3 January 2017

Gambia: Two More Radio Stations Shut Down By National Forces

Photo: ONU / Tobin Jones.
Gambian President Yahya Jammeh has been accused of stifling the press during his presidency.

Two private radio stations in Gambia, Hilltop Radio and Afri Radio, have been forced off the air without explanation. This comes after Taranga FM was shut down over the weekend.

Hilltop Radio and Afri Radio, two private radio stations in Gambia, were ordered off the air by national security agents on Monday.

"Three people who identified themselves as staff of the National Intelligence Agency [NIA] came to the radio station on Sunday around 4 p.m. and asked me to stop transmission," Hilltop Radio chief Basiru Darboe told French news agency Agence France-Presse (AFP).

A source from Afri Radio told AFP the station was ordered to stop broadcasting by NIA agents as well.

The shutdowns come after popular radio station Taranga FM was forced to stop broadcasting on Sunday, also by the NIA. Taranga FM, known for translating newspapers into the local languages of wolof and mandinka, has been closed four times in recent years.

"It is a slap in the face of the country's democratic process," said Gambia Press Union President Emil Touray. "People will not have access to information in this critical period of our history."

Holding on to power

Gambian President Yahya Jammeh has been accused of stifling the press during his presidency. Press rights group Reporters Without Borders ranked Gambia 145 out of 180 countries in the 2016 World Press Freedom Index, with the country having created "a climate of terror around anything remotely to do with journalism."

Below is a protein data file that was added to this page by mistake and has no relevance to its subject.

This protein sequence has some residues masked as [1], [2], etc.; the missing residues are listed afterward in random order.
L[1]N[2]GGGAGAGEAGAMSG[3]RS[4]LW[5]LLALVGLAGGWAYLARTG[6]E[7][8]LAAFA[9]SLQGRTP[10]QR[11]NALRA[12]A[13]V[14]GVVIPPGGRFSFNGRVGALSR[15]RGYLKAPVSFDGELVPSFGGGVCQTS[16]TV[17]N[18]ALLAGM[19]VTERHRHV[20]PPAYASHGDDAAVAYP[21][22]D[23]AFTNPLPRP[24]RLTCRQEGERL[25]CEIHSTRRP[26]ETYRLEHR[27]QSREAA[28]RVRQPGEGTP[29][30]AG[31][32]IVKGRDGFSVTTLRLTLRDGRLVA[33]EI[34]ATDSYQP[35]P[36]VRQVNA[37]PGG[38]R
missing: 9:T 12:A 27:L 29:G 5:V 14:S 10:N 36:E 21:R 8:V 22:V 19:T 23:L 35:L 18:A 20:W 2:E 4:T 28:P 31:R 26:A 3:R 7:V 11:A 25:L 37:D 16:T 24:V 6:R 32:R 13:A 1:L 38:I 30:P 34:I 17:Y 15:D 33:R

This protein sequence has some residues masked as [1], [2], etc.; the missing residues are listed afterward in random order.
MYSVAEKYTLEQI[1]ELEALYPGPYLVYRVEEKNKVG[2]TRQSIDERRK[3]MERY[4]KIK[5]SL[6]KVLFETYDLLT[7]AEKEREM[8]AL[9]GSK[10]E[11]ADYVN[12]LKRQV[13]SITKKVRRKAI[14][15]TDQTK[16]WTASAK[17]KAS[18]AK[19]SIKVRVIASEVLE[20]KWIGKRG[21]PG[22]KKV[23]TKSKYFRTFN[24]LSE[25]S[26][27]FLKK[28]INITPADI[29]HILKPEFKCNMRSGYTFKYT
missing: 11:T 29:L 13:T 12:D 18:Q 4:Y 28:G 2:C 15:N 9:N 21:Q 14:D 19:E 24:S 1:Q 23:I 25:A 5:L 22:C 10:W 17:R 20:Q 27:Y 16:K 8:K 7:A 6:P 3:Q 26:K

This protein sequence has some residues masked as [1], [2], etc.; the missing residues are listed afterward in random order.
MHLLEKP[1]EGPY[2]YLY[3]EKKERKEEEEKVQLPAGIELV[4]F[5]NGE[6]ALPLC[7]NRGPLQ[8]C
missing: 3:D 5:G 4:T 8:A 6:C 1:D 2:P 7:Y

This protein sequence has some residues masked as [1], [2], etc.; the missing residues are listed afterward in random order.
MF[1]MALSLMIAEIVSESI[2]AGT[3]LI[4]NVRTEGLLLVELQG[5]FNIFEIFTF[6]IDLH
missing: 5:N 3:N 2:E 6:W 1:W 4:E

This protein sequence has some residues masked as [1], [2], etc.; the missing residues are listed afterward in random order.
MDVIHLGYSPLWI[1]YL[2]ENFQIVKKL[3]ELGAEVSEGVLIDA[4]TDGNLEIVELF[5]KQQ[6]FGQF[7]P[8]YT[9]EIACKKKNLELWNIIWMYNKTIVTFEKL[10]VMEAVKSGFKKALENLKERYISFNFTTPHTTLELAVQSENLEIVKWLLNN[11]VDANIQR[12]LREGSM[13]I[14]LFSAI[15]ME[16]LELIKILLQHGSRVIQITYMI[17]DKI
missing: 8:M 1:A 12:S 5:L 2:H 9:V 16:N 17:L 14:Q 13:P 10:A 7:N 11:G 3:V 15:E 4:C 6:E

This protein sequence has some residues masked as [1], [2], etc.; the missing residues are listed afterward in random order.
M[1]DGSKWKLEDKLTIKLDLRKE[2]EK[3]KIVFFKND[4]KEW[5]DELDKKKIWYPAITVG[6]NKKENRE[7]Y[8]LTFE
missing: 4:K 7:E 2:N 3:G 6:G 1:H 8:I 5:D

After gaining control following a coup in 1994, Jammeh has also been accused of human rights violations in the western African nation, including imprisonment, torture and the murder of opponents.

Jammeh was defeated in a December 1 election by opposition candidate Adama Barrow. After initially accepting the results, Jammeh rejected the outcome one week later and filed a challenge to the Supreme Court, which will be reviewed on January 10.

Barrow insists he will become president and is preparing to be inaugurated on January 19. ECOWAS, which includes neighboring Senegal, has said it would stage a military response if Jammeh did not step down by inauguration day.

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